Date of Award

2000

Degree Type

Thesis

Degree Name

Bachelor of Arts Honours

School

School of Language and Literature

Faculty

Faculty of Community Services, Education and Social Sciences

Abstract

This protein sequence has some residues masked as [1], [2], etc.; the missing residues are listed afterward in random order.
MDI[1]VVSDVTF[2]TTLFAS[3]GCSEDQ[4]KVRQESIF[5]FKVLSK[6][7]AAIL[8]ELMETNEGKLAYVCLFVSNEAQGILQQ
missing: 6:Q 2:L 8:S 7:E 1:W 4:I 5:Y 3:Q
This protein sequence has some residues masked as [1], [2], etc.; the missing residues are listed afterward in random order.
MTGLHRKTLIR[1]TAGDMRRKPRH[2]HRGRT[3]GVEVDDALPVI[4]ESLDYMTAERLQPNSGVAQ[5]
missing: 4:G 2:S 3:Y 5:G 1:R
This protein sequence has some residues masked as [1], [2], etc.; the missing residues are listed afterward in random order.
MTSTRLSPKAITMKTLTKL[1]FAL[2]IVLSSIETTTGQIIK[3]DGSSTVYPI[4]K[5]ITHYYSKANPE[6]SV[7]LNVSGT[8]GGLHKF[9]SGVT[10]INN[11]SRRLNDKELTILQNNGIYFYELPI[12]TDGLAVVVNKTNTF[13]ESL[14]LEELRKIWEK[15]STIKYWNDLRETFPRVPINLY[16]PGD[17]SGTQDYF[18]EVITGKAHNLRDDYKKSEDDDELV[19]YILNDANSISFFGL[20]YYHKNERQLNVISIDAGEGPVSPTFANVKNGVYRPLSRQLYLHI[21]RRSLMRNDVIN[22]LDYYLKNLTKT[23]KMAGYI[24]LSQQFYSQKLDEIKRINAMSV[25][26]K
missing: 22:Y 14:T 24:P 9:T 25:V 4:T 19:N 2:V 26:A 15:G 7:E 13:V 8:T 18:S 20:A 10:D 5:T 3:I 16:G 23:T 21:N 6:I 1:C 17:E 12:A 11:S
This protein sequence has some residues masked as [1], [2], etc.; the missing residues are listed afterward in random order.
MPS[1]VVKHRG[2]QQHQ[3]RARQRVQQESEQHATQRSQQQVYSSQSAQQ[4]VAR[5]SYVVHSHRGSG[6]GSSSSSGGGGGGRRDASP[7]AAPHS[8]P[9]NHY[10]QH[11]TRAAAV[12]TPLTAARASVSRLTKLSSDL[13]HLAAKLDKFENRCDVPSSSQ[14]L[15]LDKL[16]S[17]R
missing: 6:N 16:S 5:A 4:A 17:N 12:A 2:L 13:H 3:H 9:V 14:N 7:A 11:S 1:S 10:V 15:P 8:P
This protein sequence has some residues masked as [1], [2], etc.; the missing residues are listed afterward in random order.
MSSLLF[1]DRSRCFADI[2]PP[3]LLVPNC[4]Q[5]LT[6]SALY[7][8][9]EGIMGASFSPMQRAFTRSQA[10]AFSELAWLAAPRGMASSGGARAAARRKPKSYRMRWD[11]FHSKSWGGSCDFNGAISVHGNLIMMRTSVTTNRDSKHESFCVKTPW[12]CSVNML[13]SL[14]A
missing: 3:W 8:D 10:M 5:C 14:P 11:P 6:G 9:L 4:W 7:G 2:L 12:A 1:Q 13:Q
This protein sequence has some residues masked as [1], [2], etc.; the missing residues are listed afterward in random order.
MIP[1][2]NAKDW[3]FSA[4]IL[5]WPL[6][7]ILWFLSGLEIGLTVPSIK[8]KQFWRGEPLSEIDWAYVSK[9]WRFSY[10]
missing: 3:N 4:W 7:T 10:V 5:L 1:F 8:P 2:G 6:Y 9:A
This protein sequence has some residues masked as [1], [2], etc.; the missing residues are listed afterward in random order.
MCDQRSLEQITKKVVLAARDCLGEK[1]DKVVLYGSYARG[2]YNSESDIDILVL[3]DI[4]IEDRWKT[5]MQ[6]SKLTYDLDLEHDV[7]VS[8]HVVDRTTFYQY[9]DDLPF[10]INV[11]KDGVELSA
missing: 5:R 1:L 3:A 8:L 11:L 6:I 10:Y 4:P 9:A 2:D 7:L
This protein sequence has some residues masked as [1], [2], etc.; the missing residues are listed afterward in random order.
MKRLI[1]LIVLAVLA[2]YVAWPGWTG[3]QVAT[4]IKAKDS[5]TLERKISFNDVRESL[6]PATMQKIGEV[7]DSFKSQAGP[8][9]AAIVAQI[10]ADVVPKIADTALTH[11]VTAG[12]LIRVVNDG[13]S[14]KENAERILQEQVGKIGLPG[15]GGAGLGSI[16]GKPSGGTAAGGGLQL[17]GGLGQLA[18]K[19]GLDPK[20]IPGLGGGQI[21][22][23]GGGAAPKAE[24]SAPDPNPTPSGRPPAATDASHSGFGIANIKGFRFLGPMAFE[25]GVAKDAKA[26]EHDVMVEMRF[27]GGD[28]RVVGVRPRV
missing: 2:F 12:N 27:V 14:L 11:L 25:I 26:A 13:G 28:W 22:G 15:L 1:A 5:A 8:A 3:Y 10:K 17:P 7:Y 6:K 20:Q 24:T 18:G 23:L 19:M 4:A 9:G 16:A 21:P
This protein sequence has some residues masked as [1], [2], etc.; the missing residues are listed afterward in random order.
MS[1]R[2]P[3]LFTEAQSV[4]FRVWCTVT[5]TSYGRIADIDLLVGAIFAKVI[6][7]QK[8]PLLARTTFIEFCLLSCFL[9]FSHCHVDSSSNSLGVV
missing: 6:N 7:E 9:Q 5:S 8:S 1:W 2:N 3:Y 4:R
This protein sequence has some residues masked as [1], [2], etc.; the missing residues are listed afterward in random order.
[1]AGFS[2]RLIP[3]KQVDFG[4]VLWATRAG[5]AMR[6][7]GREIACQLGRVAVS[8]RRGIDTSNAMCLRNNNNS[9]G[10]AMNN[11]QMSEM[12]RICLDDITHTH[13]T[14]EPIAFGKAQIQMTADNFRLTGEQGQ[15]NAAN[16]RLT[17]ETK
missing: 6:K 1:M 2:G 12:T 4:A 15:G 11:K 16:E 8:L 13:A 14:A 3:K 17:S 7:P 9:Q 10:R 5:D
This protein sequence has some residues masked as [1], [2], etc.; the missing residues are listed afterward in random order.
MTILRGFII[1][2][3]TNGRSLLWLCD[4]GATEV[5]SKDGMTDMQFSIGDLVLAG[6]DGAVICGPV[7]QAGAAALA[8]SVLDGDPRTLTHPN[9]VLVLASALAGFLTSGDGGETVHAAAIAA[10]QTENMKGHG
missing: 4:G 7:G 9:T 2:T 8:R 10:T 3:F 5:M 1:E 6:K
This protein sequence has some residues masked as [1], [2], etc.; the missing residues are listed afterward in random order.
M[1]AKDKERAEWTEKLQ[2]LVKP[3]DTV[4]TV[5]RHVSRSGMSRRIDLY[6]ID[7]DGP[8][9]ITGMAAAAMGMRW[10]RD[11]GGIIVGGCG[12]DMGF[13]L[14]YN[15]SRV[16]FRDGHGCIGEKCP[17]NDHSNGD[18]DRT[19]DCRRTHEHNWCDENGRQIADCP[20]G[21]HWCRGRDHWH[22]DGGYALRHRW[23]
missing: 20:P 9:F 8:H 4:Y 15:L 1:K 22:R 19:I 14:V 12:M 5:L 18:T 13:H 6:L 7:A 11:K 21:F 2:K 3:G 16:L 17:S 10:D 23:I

This thesis examines the effect of maternal absence on the ability of three central female characters to develop intersubjective relationships in three novels for young adults. The theoretical framework is Jessica Benjamin's psychoanalytic theory of 'intersubjectivity' which seeks to transcend split complementarities such as active-passive creating a model that synthesises traditionally opposed terms. Benjamin situates maternal subjectivity as the foundation from which a baby's identity is constructed and attributes women with both active and passive qualities. The relationship between mother and infant consequently acts as a paradigm for understanding the interaction between adult subjects in later life. Chapter One introduces my understanding of Benjamin's work. Here I discuss the origin of the 'two-subject', intersubjective approach in psychoanalysis. I explain Benjamin's intersubjective theory and foreground her four stages of child development. I suggest the importance of the transitional space of the 'third term' and finally consider the importance of the mother-child relationship in understanding human interactions. The subsequent chapters consider three novels in light of Benjamin's model of intersubjectivity. Chapter two focuses on Speaking to Miranda by Caroline Macdonald (1990). Here I argue that in the central character's quest to connect with her dead mother's past, she is able to achieve an intersubjective status and assert active agency over her future. Chapter three focuses on Back on Track: Diary of a Street Kid by Margaret Clark (1995). In this novel, the central character's dead mother occupies an object/victim position. I argue that this negative role model from her past casts an uncertain light on the beneficial long-term impacts the central character gains from the intersubjective relationship with her diary. Chapter four considers Letters from the Inside by John Marsden (1991). Here I argue that the ultimate failure of intersubjective relatedness with her pen pal causes the central character to regress to an infantile stage of development

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